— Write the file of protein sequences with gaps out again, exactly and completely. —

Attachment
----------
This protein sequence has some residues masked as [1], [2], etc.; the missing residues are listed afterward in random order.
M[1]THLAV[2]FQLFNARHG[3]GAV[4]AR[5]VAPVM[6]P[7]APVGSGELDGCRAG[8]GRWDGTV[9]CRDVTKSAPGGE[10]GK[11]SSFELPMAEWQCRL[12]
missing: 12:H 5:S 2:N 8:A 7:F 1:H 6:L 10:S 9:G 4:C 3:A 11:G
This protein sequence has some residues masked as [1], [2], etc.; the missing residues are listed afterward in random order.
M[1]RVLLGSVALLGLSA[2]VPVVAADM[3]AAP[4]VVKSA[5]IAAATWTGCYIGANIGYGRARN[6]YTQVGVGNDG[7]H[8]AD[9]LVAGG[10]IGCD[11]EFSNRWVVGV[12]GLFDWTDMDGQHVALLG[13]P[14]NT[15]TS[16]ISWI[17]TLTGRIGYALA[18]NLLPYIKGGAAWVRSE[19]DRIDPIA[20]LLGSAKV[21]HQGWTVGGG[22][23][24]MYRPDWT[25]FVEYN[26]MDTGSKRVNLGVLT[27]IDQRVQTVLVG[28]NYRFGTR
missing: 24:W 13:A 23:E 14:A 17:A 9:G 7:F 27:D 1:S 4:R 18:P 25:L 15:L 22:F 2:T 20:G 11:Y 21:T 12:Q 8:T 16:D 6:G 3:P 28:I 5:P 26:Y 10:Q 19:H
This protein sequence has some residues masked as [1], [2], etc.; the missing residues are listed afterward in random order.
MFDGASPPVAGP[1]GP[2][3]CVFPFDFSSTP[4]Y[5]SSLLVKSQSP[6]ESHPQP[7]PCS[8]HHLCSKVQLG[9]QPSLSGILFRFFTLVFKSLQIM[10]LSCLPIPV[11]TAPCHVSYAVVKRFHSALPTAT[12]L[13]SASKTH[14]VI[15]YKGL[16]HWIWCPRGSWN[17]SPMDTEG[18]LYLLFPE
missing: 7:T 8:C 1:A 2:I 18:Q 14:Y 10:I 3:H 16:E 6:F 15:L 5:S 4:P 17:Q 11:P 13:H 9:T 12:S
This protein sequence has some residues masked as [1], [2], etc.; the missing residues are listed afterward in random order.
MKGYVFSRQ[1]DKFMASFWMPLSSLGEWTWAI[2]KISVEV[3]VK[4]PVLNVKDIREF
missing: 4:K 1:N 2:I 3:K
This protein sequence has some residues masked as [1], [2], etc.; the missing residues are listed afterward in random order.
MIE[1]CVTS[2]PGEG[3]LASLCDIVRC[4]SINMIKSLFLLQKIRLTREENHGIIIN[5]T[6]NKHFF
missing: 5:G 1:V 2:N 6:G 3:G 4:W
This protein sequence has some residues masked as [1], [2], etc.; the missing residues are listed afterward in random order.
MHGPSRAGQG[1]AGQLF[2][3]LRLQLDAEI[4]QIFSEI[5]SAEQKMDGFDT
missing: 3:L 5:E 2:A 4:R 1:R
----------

This protein sequence has some residues masked as [1], [2], etc.; the missing residues are listed afterward in random order.
M[1]THLAV[2]FQLFNARHG[3]GAV[4]AR[5]VAPVM[6]P[7]APVGSGELDGCRAG[8]GRWDGTV[9]CRDVTKSAPGGE[10]GK[11]SSFELPMAEWQCRL[12]
missing: 12:H 5:S 2:N 8:A 7:F 1:H 6:L 10:S 9:G 4:C 3:A 11:G
This protein sequence has some residues masked as [1], [2], etc.; the missing residues are listed afterward in random order.
M[1]RVLLGSVALLGLSA[2]VPVVAADM[3]AAP[4]VVKSA[5]IAAATWTGCYIGANIGYGRARN[6]YTQVGVGNDG[7]H[8]AD[9]LVAGG[10]IGCD[11]EFSNRWVVGV[12]GLFDWTDMDGQHVALLG[13]P[14]NT[15]TS[16]ISWI[17]TLTGRIGYALA[18]NLLPYIKGGAAWVRSE[19]DRIDPIA[20]LLGSAKV[21]HQGWTVGGG[22][23][24]MYRPDWT[25]FVEYN[26]MDTGSKRVNLGVLT[27]IDQRVQTVLVG[28]NYRFGTR
missing: 24:W 13:A 23:E 14:A 17:A 9:G 7:F 27:D 1:S 4:R 18:P 25:L 15:L 22:F 2:T 20:G 11:Y 21:T 12:Q 8:T 16:D 6:G 3:P 28:I 5:P 26:Y 10:Q 19:H
This protein sequence has some residues masked as [1], [2], etc.; the missing residues are listed afterward in random order.
MFDGASPPVAGP[1]GP[2][3]CVFPFDFSSTP[4]Y[5]SSLLVKSQSP[6]ESHPQP[7]PCS[8]HHLCSKVQLG[9]QPSLSGILFRFFTLVFKSLQIM[10]LSCLPIPV[11]TAPCHVSYAVVKRFHSALPTAT[12]L[13]SASKTH[14]VI[15]YKGL[16]HWIWCPRGSWN[17]SPMDTEG[18]LYLLFPE
missing: 7:T 8:C 1:A 2:I 18:Q 14:Y 10:I 3:H 16:E 6:F 15:L 5:S 4:P 17:Q 11:P 13:H 9:T 12:S
This protein sequence has some residues masked as [1], [2], etc.; the missing residues are listed afterward in random order.
MKGYVFSRQ[1]DKFMASFWMPLSSLGEWTWAI[2]KISVEV[3]VK[4]PVLNVKDIREF
missing: 4:K 1:N 2:I 3:K
This protein sequence has some residues masked as [1], [2], etc.; the missing residues are listed afterward in random order.
MIE[1]CVTS[2]PGEG[3]LASLCDIVRC[4]SINMIKSLFLLQKIRLTREENHGIIIN[5]T[6]NKHFF
missing: 5:G 1:V 2:N 6:G 3:G 4:W
This protein sequence has some residues masked as [1], [2], etc.; the missing residues are listed afterward in random order.
MHGPSRAGQG[1]AGQLF[2][3]LRLQLDAEI[4]QIFSEI[5]SAEQKMDGFDT
missing: 3:L 5:E 2:A 4:R 1:R